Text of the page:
Think Inside the Block
Angela Walters shares a method for adding interest to your quilts by thinking inside the block when machine quilting.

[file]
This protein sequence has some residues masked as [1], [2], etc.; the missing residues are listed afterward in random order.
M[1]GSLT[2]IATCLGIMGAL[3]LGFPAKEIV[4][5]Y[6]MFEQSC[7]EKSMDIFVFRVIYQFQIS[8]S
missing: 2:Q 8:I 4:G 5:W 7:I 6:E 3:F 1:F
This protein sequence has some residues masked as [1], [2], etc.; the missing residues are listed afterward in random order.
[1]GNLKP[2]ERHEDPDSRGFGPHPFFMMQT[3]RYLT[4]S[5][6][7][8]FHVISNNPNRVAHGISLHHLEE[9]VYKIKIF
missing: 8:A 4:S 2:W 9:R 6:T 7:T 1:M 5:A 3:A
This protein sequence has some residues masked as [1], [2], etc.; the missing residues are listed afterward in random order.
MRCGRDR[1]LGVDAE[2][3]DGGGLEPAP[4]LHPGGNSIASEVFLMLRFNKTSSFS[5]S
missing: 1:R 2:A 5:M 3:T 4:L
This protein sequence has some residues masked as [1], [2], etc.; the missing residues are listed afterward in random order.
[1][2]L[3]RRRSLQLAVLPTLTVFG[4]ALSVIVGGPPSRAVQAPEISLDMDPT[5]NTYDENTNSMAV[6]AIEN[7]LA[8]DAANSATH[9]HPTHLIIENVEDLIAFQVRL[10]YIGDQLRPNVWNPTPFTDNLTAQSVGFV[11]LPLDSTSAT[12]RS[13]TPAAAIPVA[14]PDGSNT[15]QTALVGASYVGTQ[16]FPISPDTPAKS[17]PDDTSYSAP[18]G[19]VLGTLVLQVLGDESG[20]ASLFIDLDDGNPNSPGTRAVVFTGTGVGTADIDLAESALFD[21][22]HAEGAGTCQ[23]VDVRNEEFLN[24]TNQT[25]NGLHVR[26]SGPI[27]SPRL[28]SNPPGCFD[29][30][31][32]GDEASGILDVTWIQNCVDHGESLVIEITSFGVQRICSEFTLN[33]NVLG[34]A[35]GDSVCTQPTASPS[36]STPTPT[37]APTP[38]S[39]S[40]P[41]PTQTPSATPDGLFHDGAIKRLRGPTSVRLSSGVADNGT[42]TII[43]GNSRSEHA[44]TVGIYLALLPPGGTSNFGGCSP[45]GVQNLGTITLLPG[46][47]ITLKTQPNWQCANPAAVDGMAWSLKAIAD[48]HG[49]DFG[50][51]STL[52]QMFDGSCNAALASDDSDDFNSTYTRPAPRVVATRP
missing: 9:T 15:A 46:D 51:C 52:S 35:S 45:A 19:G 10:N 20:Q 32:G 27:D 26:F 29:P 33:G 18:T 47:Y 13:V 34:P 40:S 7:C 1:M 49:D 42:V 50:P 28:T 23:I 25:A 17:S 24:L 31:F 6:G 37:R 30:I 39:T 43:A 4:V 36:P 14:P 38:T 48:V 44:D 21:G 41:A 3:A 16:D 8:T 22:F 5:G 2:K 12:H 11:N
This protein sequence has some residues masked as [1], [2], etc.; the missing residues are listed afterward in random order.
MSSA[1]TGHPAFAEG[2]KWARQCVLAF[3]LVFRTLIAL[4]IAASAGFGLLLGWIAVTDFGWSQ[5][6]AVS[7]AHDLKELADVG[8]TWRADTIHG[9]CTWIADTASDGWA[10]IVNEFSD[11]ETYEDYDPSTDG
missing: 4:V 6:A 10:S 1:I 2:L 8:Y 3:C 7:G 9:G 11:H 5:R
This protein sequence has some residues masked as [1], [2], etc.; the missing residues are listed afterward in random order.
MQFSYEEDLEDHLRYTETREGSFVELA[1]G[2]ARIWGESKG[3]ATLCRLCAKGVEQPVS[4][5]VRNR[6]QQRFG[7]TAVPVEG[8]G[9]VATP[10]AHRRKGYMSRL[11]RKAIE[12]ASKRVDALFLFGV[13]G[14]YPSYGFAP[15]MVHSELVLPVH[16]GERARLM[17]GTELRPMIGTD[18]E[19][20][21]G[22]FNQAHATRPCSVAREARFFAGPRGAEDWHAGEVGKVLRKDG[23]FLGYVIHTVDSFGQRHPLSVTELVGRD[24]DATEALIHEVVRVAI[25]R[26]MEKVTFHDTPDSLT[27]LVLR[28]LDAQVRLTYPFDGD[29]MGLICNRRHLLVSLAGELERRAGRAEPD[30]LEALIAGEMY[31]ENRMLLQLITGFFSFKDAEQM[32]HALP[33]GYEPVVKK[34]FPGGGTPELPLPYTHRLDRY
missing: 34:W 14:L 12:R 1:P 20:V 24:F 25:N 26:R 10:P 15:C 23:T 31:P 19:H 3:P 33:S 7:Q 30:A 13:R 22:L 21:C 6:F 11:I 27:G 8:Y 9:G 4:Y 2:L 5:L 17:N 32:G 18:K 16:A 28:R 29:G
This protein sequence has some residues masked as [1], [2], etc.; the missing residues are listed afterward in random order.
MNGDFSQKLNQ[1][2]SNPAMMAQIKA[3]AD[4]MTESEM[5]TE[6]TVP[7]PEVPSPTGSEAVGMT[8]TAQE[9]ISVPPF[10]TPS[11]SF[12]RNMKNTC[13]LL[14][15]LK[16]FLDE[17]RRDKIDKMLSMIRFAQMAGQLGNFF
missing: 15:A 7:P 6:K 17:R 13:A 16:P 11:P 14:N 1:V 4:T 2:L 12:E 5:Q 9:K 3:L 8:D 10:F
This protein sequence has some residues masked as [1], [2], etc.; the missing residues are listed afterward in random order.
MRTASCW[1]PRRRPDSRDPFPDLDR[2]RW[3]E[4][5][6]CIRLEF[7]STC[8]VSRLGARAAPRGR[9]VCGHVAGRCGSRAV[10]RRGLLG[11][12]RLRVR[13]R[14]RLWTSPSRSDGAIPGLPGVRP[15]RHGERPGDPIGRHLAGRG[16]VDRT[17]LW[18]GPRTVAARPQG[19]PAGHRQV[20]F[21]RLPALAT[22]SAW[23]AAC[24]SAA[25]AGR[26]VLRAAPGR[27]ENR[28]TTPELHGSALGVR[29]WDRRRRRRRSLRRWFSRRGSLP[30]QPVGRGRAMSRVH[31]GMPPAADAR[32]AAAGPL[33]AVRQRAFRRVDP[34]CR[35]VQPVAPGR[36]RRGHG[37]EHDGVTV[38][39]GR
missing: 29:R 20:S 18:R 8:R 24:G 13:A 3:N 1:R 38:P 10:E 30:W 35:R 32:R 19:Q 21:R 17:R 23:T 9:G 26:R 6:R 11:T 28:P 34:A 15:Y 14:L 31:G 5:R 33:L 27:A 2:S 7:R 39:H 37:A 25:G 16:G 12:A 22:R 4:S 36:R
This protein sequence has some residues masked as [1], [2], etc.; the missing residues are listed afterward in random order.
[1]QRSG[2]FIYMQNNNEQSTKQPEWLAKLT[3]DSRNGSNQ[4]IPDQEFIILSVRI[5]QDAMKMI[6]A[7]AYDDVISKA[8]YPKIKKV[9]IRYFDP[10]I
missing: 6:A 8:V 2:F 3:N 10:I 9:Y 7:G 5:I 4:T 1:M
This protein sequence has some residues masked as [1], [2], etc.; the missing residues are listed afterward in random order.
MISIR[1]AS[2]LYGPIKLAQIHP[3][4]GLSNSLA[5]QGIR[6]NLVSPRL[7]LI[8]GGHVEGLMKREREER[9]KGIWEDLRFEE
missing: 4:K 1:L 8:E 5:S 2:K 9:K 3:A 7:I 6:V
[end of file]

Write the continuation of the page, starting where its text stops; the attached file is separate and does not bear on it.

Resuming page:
"Hi, I'm Jennifer in the American Patchwork & Quilting sewing studio, here with Angela Walters, Handi Quilters ambassador. We're talking about thinking inside the block. Often when quilters are planning their quilting, they think about the block as one unit, instead of thinking of the individual pieces inside the block. But what I love about your style, Angela, is that you think about these individual units that make up the block, particularly like a Log Cabin block or a square-in-a-square. You use that as an opportunity to showcase three different kinds of quilting." "Absolutely. I'm not against allover quilting designs by any means, but I think of it like makeup. I wouldn't put blush all over my face, so I like to use quilting to really enhance the actual quilt pattern. Plus, I have a little quilting ADD. I get bored, so switching up the designs keeps it interesting and fun. But I'm not really talking about using the hard designs or going all out custom. I'm just saying, pick a few different designs and alternate between them for that little bit of interest in your quilt. But the think I'm also going to show you is how you work your way into the block and then out without starting and stopping." "And that's the trick: when you're using multiple quilting designs, you really do have to have a plan to get started for how you're going to get from the outside of the block into the center and back out again so you can do the adjacent block." "Yes, we don't want to start and stop, because that takes too long. So let me show you how we would go about doing that." "Let's do it." "So using this block, which is kind of like our mock up. We're going to pretend that it's a block that we're quilting. We're going to start in the corner, and I'm just going to quilt a different design in each area. So in the outer area, I'm going to do that square chain that we learned in the geometric quilting video. The trick is to allow yourself space to get into the center and come back out. So what I'm going to do is just quickly quilt around the bottom with a couple different ones. Again, this is a nice, easy design. It's not too complex. And I'll work my way up partially to the other side." "Now, I think my inclination would be to follow that gray border strip all the way around and complete it, but that's not what you're going to do, right?" "No. We're going to go ahead at this point and just hop on over and start quilting the other part. Now you can do this at any part of the block. I like to do it sooner rather than later, because, like you said, if we get all the way to the end, then we've kinda closed off the center. So at this point, I'm just going to go right over the line and go right into the next design. Now if you're using thread that blends, it's going to be fine. You're not going to see that as much. And just that one little line that goes across is just going to keep track of where to start and stop. So for this next row, I'm going to do just an easy back-and-forth line. I like how it contrasts just a little bit different than the square chain that we did. It's nice and easy. Just work my way around. And then in the center, I'm just going to do just an easy, continuous curve line. And I think that's just a great, easy design to do, especially for the smaller blocks. So when I get to the corner here, I'm going to go ahead and fill this in." "And again, not continuing around it. I guess I have a completion issue. I always want to finish the whole way around. But this is the secret." "Don't finish it until you're already done in the center. So let's say I just do a nice curved line from point to point. You could even, if you're feeling ambitious, do it a couple of times. And now we're going to go ahead and fill in those sections that we left uncompleted. So, I'm just going to work my way around here." "Do you have a favorite color of quilting thread when you're working on a project like this where you're crossing multiple colors in a block so you don't have to stop and change thread?" "Yeah, I try to find a thread that blends really well. So for this one I might use a nice light yellow thinner thread that blends. But just whatever works. So now, I'm just going to go right into this and finish out my outer row like we did." "So you really had a plan before you started for how to get in and out of the block and if you have another block off to the side here, you could just go into that space and just continue on." "Absolutely and what you'll find is usually a pattern to the quilt, so you'll have more than one block like this. So once you have your game plan figured out, you just need to repeat it through the whole block." "And if you had a setting square in between them, you could make the line cross over at the corner." "Yep. Again, when you're done with that quilt, no one will see that you kind of jumped over. And it keeps you from starting and stopping, which just kills your efficiency. You get done a lot quicker if you're not doing that." "Right. And sometimes what do we want to be? We want to be done." "Yes, finished is better than perfect." "See how fabulous it looks when you're done." "So at this point, if you were working on another block, you could just just stitch along here and just go into the next one. Let me move the machine out of the way and we'll look at our block. Again, the designs aren't hard. It's nothing that's super complicated, but just using different designs really enhances the quilt pattern." "It absolutely does. So if you're thinking about your blocks differently, I invite you to take this opportunity to get outside of your regular box and think inside the block to create some fabulous machine quilting."
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